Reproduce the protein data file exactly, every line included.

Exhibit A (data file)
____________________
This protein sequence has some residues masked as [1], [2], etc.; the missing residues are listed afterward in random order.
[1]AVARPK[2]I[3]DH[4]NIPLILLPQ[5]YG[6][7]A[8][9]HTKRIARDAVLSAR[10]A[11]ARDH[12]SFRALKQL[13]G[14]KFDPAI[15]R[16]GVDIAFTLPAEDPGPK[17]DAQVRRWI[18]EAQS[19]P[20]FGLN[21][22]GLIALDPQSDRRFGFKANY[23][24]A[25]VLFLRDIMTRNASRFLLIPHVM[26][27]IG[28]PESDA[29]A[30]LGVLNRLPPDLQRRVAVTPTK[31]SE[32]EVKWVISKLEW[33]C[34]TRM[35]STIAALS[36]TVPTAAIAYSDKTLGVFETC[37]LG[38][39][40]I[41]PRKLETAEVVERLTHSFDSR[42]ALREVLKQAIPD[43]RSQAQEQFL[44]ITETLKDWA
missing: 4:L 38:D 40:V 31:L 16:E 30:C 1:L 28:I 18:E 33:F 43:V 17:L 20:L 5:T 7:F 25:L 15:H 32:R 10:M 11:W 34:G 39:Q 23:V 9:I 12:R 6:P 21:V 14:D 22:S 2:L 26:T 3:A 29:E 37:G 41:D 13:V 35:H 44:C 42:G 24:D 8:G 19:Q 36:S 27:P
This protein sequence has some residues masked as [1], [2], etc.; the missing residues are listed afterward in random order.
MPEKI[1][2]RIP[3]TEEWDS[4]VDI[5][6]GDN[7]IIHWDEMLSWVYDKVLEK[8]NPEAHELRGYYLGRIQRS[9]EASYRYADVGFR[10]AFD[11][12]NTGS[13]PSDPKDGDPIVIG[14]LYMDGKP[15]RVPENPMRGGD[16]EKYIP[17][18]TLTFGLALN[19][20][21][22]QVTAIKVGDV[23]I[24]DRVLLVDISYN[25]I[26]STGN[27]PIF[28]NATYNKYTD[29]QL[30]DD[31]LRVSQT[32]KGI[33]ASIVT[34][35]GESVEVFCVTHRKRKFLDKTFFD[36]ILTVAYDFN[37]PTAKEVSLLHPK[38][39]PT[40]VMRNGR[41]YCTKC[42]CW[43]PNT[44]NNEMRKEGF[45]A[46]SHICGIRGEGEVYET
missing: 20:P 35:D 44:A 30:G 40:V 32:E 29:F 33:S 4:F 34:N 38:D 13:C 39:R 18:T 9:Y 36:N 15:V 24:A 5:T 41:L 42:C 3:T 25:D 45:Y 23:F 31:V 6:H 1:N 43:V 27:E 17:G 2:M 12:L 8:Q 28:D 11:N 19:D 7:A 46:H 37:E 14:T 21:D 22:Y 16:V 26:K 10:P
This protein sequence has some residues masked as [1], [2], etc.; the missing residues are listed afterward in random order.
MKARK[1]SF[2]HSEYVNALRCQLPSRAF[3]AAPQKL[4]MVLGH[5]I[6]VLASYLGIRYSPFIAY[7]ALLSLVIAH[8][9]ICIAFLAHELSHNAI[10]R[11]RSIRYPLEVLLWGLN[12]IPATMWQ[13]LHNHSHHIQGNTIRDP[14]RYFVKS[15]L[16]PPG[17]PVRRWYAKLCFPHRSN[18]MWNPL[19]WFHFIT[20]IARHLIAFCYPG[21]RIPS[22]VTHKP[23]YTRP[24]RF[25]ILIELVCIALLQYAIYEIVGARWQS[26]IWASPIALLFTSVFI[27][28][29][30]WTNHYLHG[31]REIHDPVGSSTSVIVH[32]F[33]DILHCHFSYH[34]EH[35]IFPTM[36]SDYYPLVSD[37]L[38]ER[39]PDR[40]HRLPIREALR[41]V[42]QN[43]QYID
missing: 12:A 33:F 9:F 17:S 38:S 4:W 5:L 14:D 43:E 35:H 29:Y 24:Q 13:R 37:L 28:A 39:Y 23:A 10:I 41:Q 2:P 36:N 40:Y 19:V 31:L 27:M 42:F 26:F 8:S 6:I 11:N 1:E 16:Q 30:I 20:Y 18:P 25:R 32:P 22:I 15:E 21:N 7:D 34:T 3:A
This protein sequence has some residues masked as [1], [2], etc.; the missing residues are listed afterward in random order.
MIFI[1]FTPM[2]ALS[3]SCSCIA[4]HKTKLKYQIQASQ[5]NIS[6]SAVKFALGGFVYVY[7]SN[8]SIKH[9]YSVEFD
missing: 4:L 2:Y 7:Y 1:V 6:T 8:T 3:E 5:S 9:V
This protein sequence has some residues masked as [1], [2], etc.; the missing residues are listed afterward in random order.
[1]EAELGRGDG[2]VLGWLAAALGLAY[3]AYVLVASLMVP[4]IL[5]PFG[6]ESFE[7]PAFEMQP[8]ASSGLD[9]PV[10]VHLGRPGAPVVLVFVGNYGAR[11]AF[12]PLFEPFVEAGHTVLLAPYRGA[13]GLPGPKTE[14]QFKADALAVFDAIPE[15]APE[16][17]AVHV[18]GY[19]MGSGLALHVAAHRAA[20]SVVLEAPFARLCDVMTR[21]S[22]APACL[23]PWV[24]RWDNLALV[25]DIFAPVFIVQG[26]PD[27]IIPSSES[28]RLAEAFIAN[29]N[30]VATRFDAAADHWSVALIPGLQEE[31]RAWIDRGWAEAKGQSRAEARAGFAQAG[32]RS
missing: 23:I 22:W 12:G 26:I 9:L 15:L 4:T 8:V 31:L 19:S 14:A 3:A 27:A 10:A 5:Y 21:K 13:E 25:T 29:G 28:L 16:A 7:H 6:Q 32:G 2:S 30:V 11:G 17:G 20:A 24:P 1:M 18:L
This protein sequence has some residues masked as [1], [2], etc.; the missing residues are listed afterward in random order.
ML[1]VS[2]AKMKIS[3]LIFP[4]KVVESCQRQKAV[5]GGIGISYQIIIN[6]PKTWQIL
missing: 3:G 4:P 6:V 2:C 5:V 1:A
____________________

This protein sequence has some residues masked as [1], [2], etc.; the missing residues are listed afterward in random order.
[1]AVARPK[2]I[3]DH[4]NIPLILLPQ[5]YG[6][7]A[8][9]HTKRIARDAVLSAR[10]A[11]ARDH[12]SFRALKQL[13]G[14]KFDPAI[15]R[16]GVDIAFTLPAEDPGPK[17]DAQVRRWI[18]EAQS[19]P[20]FGLN[21][22]GLIALDPQSDRRFGFKANY[23][24]A[25]VLFLRDIMTRNASRFLLIPHVM[26][27]IG[28]PESDA[29]A[30]LGVLNRLPPDLQRRVAVTPTK[31]SE[32]EVKWVISKLEW[33]C[34]TRM[35]STIAALS[36]TVPTAAIAYSDKTLGVFETC[37]LG[38][39][40]I[41]PRKLETAEVVERLTHSFDSR[42]ALREVLKQAIPD[43]RSQAQEQFL[44]ITETLKDWA
missing: 4:L 38:D 40:V 31:L 16:E 30:C 1:L 28:I 18:E 33:F 43:V 17:L 20:L 5:T 7:F 25:L 15:H 32:R 10:M 11:W 34:G 39:Q 23:V 9:I 12:R 6:P 21:V 14:D 22:S 2:L 26:T 3:A 29:E 37:G 41:D 13:V 35:H 44:C 42:G 24:D 8:G 19:Q 36:S 27:P
This protein sequence has some residues masked as [1], [2], etc.; the missing residues are listed afterward in random order.
MPEKI[1][2]RIP[3]TEEWDS[4]VDI[5][6]GDN[7]IIHWDEMLSWVYDKVLEK[8]NPEAHELRGYYLGRIQRS[9]EASYRYADVGFR[10]AFD[11][12]NTGS[13]PSDPKDGDPIVIG[14]LYMDGKP[15]RVPENPMRGGD[16]EKYIP[17][18]TLTFGLALN[19][20][21][22]QVTAIKVGDV[23]I[24]DRVLLVDISYN[25]I[26]STGN[27]PIF[28]NATYNKYTD[29]QL[30]DD[31]LRVSQT[32]KGI[33]ASIVT[34][35]GESVEVFCVTHRKRKFLDKTFFD[36]ILTVAYDFN[37]PTAKEVSLLHPK[38][39]PT[40]VMRNGR[41]YCTKC[42]CW[43]PNT[44]NNEMRKEGF[45]A[46]SHICGIRGEGEVYET
missing: 20:P 35:D 44:A 30:G 40:V 32:E 29:F 33:S 4:F 34:N 38:D 13:C 39:R 18:T 9:Y 36:N 15:V 24:A 5:T 41:L 42:C 3:T 25:D 45:Y 23:F 31:V 6:H 1:N 43:V 27:E 17:G 2:M 12:L 8:Q 28:D 11:N 19:D 7:A 46:H 37:E 14:T 21:D 22:Y 16:V 26:K 10:P
This protein sequence has some residues masked as [1], [2], etc.; the missing residues are listed afterward in random order.
MKARK[1]SF[2]HSEYVNALRCQLPSRAF[3]AAPQKL[4]MVLGH[5]I[6]VLASYLGIRYSPFIAY[7]ALLSLVIAH[8][9]ICIAFLAHELSHNAI[10]R[11]RSIRYPLEVLLWGLN[12]IPATMWQ[13]LHNHSHHIQGNTIRDP[14]RYFVKS[15]L[16]PPG[17]PVRRWYAKLCFPHRSN[18]MWNPL[19]WFHFIT[20]IARHLIAFCYPG[21]RIPS[22]VTHKP[23]YTRP[24]RF[25]ILIELVCIALLQYAIYEIVGARWQS[26]IWASPIALLFTSVFI[27][28][29][30]WTNHYLHG[31]REIHDPVGSSTSVIVH[32]F[33]DILHCHFSYH[34]EH[35]IFPTM[36]SDYYPLVSD[37]L[38]ER[39]PDR[40]HRLPIREALR[41]V[42]QN[43]QYID
missing: 12:A 33:F 9:F 17:S 38:S 4:W 5:L 14:D 43:E 35:H 29:Y 24:Q 13:R 37:L 28:A 39:Y 23:A 10:I 41:Q 2:P 36:N 40:Y 19:V 31:L 27:M 42:F 26:F 8:S 6:I 11:N 1:E 16:Q 30:I 20:Y 18:P 25:R 32:P 22:I 15:E 21:N 7:D 34:T 3:A
This protein sequence has some residues masked as [1], [2], etc.; the missing residues are listed afterward in random order.
MIFI[1]FTPM[2]ALS[3]SCSCIA[4]HKTKLKYQIQASQ[5]NIS[6]SAVKFALGGFVYVY[7]SN[8]SIKH[9]YSVEFD
missing: 4:L 2:Y 7:Y 1:V 6:T 8:T 3:E 5:S 9:V
This protein sequence has some residues masked as [1], [2], etc.; the missing residues are listed afterward in random order.
[1]EAELGRGDG[2]VLGWLAAALGLAY[3]AYVLVASLMVP[4]IL[5]PFG[6]ESFE[7]PAFEMQP[8]ASSGLD[9]PV[10]VHLGRPGAPVVLVFVGNYGAR[11]AF[12]PLFEPFVEAGHTVLLAPYRGA[13]GLPGPKTE[14]QFKADALAVFDAIPE[15]APE[16][17]AVHV[18]GY[19]MGSGLALHVAAHRAA[20]SVVLEAPFARLCDVMTR[21]S[22]APACL[23]PWV[24]RWDNLALV[25]DIFAPVFIVQG[26]PD[27]IIPSSES[28]RLAEAFIAN[29]N[30]VATRFDAAADHWSVALIPGLQEE[31]RAWIDRGWAEAKGQSRAEARAGFAQAG[32]RS
missing: 23:I 22:W 12:G 26:I 9:L 15:L 4:T 8:V 31:L 19:S 14:A 3:A 27:A 10:A 5:Y 21:K 13:E 25:T 29:G 28:L 16:A 7:H 6:Q 32:G 2:S 30:V 11:G 17:G 20:A 24:P 1:M 18:L
This protein sequence has some residues masked as [1], [2], etc.; the missing residues are listed afterward in random order.
ML[1]VS[2]AKMKIS[3]LIFP[4]KVVESCQRQKAV[5]GGIGISYQIIIN[6]PKTWQIL
missing: 3:G 4:P 6:V 2:C 5:V 1:A